Magellan announced its partnership with Effigis to enhance customers’ ability to collect and post-process geo-localized data. The product that will take advantage of this partnership is Magellan’s eXplorist GIS Pro 10 — a rugged, lightweight, waterproof and bluetooth-enabled handheld GPS device designed for GPS/GIS data collection.
Archive for the ‘GPS’ Category
Nobody really knows how effective GNSS-aided tracking is in the monitoring of criminals released early from prison, but there is a burgeoning market for this type of GPS tracking, according to a recent study sponsored by the U.S. Department of Justice (DoJ). Although GNSS-aided tracking has been poo-poohed by rights activists as interfering with citizens’ civil rights, it is thought to be valuable to the whole of society to be able to track those such as high-risk sex offenders as well as parolees. In California alone, that number of parolees numbers over 100,000.
Magellan has just announced the 7″ RoadMate Commercial 9270T-LM navigator for trucks. The big-screen unit comes with an extended windshield mount, and allows routing based on the height, weight, width and length of the vehicle, and any hazmat restrictions.
Magellan’s newest addition to its Magellan RoadMate Commercial GPS family for truckers and commercial drivers provides improved safety and productivity before, during and after their on-the-road trips. The Magellan RoadMate Commercial 9270T-LM GPS device is compliance-ready, and meet the needs of truckers with its extra-large GPS display, customizable truck-specific routing, hands-free communication and trip logging.
LightSquared Inc. recently had lost the approval of the Federal Communications Commission to convert airwaves originally designated for satellite service to spectrum for land-based radio towers in February. The FCC withdrew approval for the company’s network after government tests found that the signals would interfere with global-positioning systems. Now Lightsquared has filed for bankruptcy, saying it “will seek to resolve the concerns of U.S. regulators who thwarted the company’s plan to deliver high-speed wireless to as many as 260 million people.”
According to the story, LightSquared, based in Reston, Virginia, listed assets of $4.48 billion and debt of $2.29 billion as of Feb. 29 in a Chapter 11 filing today in U.S. Bankruptcy Court in Manhattan. Besides its head to head battle with the FCC, Lightsquared has had financial difficulties. Creditors have requested that the company’s backer, Philip Falcone, step aside. In spite of that request, Falcone and the current management team will remain with the company, according to company spokesmen.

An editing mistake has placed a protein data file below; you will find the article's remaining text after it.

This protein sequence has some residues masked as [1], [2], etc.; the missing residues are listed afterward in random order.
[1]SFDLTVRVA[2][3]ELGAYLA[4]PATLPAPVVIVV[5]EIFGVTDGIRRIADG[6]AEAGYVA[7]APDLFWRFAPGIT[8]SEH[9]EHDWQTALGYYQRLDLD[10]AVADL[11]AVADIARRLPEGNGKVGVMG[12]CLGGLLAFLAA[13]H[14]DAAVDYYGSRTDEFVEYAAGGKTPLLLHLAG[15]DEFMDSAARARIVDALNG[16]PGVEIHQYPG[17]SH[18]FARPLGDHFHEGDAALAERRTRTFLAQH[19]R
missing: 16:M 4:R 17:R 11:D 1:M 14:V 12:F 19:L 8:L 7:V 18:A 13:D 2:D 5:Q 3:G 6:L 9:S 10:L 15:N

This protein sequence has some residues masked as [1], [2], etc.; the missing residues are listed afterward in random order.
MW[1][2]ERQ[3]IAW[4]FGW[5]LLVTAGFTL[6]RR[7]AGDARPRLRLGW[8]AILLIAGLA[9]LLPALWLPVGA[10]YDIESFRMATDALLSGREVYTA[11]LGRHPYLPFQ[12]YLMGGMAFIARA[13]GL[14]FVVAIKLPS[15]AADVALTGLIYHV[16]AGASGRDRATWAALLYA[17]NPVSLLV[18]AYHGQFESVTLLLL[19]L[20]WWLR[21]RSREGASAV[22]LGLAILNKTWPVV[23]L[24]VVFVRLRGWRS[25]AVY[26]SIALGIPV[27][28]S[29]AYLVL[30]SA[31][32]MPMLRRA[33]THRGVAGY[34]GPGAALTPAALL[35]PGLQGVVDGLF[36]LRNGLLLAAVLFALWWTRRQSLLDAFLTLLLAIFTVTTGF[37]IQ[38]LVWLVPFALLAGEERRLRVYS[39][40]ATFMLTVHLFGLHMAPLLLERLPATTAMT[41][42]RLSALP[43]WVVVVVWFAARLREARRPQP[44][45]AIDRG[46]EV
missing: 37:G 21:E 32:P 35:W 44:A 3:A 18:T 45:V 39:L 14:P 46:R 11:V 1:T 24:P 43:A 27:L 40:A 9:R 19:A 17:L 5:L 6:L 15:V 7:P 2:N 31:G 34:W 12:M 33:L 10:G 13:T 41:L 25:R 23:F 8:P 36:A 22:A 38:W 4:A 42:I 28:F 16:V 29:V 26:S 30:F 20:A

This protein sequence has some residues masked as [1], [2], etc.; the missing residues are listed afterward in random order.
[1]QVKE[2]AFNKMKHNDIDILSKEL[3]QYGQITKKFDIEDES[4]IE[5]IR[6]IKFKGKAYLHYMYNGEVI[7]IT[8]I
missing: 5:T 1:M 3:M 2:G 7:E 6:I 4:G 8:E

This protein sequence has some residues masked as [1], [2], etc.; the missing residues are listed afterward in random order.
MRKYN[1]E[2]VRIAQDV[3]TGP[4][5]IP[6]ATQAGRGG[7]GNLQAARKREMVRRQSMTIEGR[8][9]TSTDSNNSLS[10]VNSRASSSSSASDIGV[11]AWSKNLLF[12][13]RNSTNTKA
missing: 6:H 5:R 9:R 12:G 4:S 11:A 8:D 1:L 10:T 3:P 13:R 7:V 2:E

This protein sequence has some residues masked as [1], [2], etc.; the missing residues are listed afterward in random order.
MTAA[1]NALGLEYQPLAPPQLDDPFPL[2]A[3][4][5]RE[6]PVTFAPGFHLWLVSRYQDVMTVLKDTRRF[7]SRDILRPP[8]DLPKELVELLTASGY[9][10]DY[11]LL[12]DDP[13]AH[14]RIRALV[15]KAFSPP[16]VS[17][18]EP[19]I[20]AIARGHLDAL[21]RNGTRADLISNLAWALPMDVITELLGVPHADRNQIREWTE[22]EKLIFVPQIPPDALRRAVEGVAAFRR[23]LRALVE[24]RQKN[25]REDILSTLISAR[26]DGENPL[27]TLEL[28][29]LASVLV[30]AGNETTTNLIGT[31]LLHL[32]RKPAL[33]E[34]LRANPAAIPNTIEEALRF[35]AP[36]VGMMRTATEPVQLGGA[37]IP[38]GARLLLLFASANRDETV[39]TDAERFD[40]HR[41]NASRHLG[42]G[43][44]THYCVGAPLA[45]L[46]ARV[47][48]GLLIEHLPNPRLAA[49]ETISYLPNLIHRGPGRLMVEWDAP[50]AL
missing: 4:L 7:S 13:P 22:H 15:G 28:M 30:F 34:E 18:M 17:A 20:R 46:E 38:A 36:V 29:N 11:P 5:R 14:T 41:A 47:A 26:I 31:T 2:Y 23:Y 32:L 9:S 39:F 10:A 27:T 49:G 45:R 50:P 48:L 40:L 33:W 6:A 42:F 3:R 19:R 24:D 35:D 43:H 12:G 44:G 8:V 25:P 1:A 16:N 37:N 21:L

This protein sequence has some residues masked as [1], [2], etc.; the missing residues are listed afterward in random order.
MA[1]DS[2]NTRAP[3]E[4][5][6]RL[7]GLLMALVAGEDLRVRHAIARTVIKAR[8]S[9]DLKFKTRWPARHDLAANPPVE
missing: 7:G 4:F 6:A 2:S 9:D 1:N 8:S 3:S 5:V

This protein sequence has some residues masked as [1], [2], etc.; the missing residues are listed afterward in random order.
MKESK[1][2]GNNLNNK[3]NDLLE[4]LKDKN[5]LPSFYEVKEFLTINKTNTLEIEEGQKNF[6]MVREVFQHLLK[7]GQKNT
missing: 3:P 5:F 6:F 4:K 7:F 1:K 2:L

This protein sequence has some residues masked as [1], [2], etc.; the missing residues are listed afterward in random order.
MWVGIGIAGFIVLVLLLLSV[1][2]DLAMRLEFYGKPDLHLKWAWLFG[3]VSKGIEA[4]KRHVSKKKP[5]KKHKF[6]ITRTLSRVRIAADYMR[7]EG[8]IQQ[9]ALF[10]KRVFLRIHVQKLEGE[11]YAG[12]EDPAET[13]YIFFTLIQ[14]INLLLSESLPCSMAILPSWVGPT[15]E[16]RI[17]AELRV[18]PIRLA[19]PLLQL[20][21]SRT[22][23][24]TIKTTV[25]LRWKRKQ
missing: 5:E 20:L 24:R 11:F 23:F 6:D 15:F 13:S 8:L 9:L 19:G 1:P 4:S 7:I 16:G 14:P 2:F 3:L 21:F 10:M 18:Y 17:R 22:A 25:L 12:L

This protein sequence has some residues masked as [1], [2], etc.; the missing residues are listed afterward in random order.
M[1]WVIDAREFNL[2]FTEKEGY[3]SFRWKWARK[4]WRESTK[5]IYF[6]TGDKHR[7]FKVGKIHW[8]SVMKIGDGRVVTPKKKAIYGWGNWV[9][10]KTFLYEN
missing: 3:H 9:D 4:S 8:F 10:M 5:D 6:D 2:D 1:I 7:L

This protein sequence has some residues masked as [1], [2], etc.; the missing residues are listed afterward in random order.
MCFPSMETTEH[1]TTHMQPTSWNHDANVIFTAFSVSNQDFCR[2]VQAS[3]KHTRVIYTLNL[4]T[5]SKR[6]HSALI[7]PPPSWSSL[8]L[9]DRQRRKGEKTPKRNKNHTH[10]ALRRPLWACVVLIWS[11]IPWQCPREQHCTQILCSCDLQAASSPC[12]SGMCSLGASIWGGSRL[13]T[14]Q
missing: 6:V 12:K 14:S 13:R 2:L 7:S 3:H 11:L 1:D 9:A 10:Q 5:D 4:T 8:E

Bankruptcy “is intended to give LightSquared sufficient breathing room to continue working through the regulatory process that will allow us to build our 4G wireless network,” Chief Financial Officer Marc Montagner said in a statement. Reaching agreements with U.S. agencies may take as long as two years, he said in court papers.
Historical coverage of LightSquared in GISVoice:
At the Esri Federal User Conference 2012, Brett Rose demonstrates how to use lidar and terrain data for surveillance and situational awareness.
The City of Boston and a company called Innocentive recently teamed up to develop a smartphone app that allows drivers in the city to help track and predict where potholes develop. Much like the one developed by CitySourced, the Street Bump app keeps track of bumps while driving, as well as their location, and then sends this data on to the city so that it can address repairs quicker and hopefully, more efficiently.
In an article in the National Journal yesterday, it was reported that the company LightSquared had come before the Energy and Commerce Communications and Technology Subcommittee because “Tests indicate that LightSquared’s proposals would interfere with global positioning systems. LightSquared says it has solved the interference problems, but representatives of nine federal agencies concluded on Jan. 13 that no practical measures can allow LightSquared to overcome interference with GPS.
The finding, a significant blow to LightSquared’s case, prompted a furious response from the beleaguered wireless startup, which accused the government panel of “a systematic disregard for fairness and transparency.”
Rep. Greg Walden, R-Ore., chairman of the Energy and Commerce Communications and Technology Subcommittee said he has met with representatives from both GPS companies and LightSquared in hopes of figuring out if there is an “engineering answer here.” He said he got two different answers.
The FCC says it will not give LightSquared final approval until tests show that the network can be safely built, but the agency has come under fire for its handling of the process.” –
[GISCafe Voice November 21, 2011]